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Pickle jars, text files, and creative idea capture

In Hold That Thought!, David Seah wrote a delightful piece about using a pickle jar to hold ideas he doesn't want to loose, but isn't ready to act on. The jar is (was) an actual pickle jar, and he wrote the ideas on small pieces of paper. There are a number of sweet ideas at work here:
  • "Pickling" the idea is weirdly cathartic - you can get back to work, trusting that it's captured.
  • The act of formulating satisfies the urge to follow up on it.
  • The size of the paper also prevents you from writing too much.
  • You can see that you've got the ideas queued up.
He goes on to say it works for him to have something that "encourages easy deposit but prevents casual withdrawal".

In my case I have a similar scheme for saving ideas, but with different goals in mind. My goal is to have an idea capture (not containment) system that supports rapid netting of ideas and the attendant minimal relevant information, including URLs, the main point, and any related ideas or posts. I store the ideas in a plain text file that I edit via Emacs, using the simple format that I talked about in My Big-Arse Text File - a Poor Man's Wiki+Blog+PIM. For example, my "ideas to blog" entries (168 of them as of today) look like this:
IDEA: IdeaMatt: from JasonWomack: you teach what you most need to
learn. in my case: ...
(2005-11-15 21:40:42)
IDEA: IdeaMatt: the irony of trying to set something up (take action)
with people who need help taking action - slow email responses,
unreturned phone calls, etc.
(2005-11-15 14:38:14)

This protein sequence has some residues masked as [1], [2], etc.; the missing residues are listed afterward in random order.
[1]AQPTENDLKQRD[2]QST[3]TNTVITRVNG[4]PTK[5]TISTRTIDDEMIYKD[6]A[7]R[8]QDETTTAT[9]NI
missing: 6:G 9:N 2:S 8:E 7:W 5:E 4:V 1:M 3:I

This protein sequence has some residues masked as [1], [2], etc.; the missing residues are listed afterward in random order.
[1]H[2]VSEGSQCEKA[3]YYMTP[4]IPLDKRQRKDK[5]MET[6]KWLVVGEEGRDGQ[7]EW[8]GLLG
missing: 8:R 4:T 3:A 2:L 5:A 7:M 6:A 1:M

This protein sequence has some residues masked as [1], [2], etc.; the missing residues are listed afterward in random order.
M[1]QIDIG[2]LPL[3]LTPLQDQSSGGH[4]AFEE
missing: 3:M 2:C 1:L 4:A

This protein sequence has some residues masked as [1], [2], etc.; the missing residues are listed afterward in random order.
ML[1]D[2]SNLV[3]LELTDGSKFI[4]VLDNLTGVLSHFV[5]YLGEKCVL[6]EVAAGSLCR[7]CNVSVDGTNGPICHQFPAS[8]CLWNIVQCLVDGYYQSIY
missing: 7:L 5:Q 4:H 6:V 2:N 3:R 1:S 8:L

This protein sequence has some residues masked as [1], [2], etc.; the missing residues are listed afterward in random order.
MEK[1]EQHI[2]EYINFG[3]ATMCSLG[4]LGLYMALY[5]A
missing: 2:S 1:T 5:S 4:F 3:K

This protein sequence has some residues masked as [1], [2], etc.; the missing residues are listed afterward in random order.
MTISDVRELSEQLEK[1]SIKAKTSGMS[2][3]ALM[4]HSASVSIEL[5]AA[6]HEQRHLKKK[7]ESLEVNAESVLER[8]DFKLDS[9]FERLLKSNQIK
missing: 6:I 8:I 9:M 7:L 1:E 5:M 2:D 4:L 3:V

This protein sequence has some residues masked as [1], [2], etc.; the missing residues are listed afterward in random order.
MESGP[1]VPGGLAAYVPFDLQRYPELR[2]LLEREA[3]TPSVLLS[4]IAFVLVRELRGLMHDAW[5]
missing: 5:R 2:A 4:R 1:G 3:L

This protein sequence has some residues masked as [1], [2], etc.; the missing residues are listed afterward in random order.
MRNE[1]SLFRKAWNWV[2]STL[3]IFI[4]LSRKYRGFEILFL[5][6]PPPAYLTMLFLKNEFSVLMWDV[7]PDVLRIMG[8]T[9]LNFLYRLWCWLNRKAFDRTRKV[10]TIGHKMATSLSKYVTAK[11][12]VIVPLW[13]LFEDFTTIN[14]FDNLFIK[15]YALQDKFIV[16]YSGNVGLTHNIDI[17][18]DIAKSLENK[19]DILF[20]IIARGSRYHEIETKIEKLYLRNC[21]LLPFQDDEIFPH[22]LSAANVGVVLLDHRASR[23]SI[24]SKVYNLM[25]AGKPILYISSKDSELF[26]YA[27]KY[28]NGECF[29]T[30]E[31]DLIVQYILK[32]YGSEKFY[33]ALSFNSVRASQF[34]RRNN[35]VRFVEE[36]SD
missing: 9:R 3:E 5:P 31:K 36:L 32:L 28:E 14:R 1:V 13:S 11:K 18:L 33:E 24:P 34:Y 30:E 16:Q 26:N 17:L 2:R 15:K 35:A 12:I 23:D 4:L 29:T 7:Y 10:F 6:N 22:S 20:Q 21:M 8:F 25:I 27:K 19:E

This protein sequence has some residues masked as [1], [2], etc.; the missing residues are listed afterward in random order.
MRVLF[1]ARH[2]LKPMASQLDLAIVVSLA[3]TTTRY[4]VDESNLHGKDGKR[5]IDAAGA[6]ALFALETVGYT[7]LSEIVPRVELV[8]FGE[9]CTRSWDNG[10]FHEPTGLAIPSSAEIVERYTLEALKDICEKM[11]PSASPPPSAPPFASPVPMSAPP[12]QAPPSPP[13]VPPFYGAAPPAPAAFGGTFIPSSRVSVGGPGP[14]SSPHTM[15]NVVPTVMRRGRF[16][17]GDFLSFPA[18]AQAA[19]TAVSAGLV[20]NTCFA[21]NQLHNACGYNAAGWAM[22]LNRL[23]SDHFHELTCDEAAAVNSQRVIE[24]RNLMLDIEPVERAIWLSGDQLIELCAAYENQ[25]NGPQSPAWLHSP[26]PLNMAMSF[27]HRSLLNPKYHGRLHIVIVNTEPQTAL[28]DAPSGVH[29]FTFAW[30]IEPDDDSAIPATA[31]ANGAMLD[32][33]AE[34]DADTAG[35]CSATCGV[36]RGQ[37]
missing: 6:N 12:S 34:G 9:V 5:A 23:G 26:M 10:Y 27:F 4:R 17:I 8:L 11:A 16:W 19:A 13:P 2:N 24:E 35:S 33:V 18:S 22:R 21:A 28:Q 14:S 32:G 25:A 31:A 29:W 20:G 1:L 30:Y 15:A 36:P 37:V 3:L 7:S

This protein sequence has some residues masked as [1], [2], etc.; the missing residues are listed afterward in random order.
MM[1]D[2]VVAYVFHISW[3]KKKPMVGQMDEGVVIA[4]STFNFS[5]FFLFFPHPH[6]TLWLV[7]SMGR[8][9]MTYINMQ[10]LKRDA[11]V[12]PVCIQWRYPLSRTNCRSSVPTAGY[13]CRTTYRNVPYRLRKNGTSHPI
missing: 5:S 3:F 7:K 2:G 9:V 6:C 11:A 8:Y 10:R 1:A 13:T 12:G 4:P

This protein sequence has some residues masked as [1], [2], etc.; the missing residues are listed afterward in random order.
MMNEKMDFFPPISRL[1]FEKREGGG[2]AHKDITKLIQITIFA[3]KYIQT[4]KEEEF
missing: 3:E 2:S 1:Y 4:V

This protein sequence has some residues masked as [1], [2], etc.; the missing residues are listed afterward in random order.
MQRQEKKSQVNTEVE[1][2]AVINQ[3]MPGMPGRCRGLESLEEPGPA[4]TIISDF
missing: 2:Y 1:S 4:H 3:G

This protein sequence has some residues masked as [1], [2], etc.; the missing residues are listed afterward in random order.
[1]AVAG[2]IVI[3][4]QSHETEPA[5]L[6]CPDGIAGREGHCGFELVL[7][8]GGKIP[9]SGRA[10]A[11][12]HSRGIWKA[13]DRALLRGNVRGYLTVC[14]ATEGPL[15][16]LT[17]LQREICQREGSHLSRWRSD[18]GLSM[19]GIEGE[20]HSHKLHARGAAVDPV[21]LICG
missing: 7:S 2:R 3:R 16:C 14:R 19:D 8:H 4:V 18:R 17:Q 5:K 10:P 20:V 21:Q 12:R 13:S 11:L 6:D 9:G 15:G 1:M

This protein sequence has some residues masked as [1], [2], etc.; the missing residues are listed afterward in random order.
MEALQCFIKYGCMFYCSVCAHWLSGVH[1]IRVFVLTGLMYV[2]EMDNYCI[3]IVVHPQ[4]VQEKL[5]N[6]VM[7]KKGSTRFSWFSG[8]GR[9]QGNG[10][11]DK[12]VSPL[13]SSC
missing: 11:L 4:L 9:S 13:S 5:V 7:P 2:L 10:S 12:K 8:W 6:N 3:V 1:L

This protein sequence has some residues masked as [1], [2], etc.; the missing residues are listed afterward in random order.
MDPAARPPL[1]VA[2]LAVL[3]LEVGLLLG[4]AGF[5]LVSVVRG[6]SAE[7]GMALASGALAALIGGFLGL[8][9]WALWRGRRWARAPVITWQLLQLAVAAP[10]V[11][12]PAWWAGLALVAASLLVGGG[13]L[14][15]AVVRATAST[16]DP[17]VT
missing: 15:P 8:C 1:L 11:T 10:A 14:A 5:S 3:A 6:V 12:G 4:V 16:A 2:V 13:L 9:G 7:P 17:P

IDEA: IdeaMatt: idea of copying todo lists when reach 1/2 full
from "Time management for dummies"
(2005-11-15 13:40:49)
Using the system is straightforward. To capture I simply switch over to Emacs, type it in (using completion and other features as necessary), plus two macros to grab a URL's title, and to finish an entry by adding the timestamp and "----" separator characters. To retrieve I just do an incremental search for "IDEA: IdeaMatt" (or use the occur function to list them all) and pick the next one that jumps out at me. Really, any list manager, text editor, etc. will work, but the most important feature is fast capture, so that you can get back to work and not procrastinate fleshing out the shiny new thing.

Finally, like David, I also periodically purge stale ideas, but I admit there's sometimes sadness letting them go - kind of like a plant that looked great in the store, but is now too much work to water.

What's your approach for capturing ideas?

Reader Comments (6)

I have put ideas into my "Next Action" list in the past, which works ok and keeps the idea in front of me but it does tend to clutter and trivialize the status of the Next Action List.

A virtual Pickle Jar would be a better solution. I could then just search for "Pickle Jar" in my big list of everything. Thanks for the post.


November 16, 2005 | Unregistered CommenterTom

You make a great point about cluttering the NA list(s), Tom. Thanks for reading and commenting.

November 16, 2005 | Unregistered CommenterMatthew Cornell

Pickle jars are much better used for holding pickles, hee hee.


September 6, 2006 | Unregistered CommenterJon's B-World

Ha! Thanks for the pickle pointer.

September 6, 2006 | Unregistered CommenterMatthew Cornell

I enjoy capturing ideas too, and knowing they're safe in an accessible system. I prefer to use outliner software (MyInfo).

If I'm doing a brain dump, then I create a document in the outline, title it with the date, and start typing. Later, I'll mine and categorize specific ideas worth keeping in the Topics portion of my outline file.

If I have a specific idea about a specific topic, then I create a new document in the outline, title by topic, and enter the idea. Topics are sorted by alpha, as recommended in GTD, and it works great. If I need to search, I can do a keyword or filter search across the whole outline file, or scroll down to a topic.

At work I get ideas all the time. I type them in e-mails, e-mail them to myself, and put them in my Next Action folder for outline file entry.

I write ideas a lot on paper too, but don't have a smooth system for that yet. :(

November 28, 2006 | Unregistered CommenterJohnn Four

Thanks for your comment, Johnn, and the details on how you use an outliner for the task. I appreciate your reading!

November 30, 2006 | Unregistered CommenterMatthew Cornell

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